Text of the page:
What’s Next for Black AF in STEM?

Last week, Black researchers and avian enthusiasts flocked to social media to participate in the first ever Black Birders Week (May 31-June 5). “Growing up, there weren’t many outlets showing diversity, so I was only able to be inspired by white conservationists and naturalists,” said Tolga Aktas, a conservation biologist based in the UK. “The Black Birders Week movement allowed me to see that there are many Black wildlife heroes out there. It reassures me that everybody can make a difference towards our planet.”

Black Birders Week has united environmental professionals across the globe. In this photo, Tolga Aktas is exploring the ancient woodland of Epping Forest. Credit: Daniel Duna

The inaugural event was organized in direct response to the racist confrontation Christian Cooper – a Black man who has been bird-watching since the 1980s —experienced while out birding in New York’s Central Park. Since Memorial Day, the video Cooper recorded of a white woman making a false report to authorities that he was “threatening her life” has received international attention, with over 40 million views on Twitter, and orchestrated a discourse in the United States about the history of false allegations made against Black people to the police. It has also fostered discussions about the hazards Black people face when working in, or simply enjoying the great outdoors. Amidst the anger, hurt and frustration that the encounter has caused, it has also galvanized support for the very first Black Birders Week.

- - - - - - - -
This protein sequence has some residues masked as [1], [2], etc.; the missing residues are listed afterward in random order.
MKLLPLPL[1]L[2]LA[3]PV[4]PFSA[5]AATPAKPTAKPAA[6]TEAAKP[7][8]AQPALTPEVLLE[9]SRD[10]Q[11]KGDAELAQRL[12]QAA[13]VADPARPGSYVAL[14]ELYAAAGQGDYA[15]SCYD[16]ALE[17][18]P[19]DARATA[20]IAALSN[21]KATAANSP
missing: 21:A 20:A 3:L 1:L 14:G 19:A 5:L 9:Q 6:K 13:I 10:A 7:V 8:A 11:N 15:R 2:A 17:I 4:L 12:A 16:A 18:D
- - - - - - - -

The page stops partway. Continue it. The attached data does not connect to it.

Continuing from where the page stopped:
Organized by the grassroots group Black AF in STEM, the initiative has united Black professionals working across science, technology, engineering and math (STEM) disciplines, and amassed over 40 thousand social media followers. The core message of Black Birders Week has been to amplify and encourage more participation and diversity within the outdoor and environmental spaces.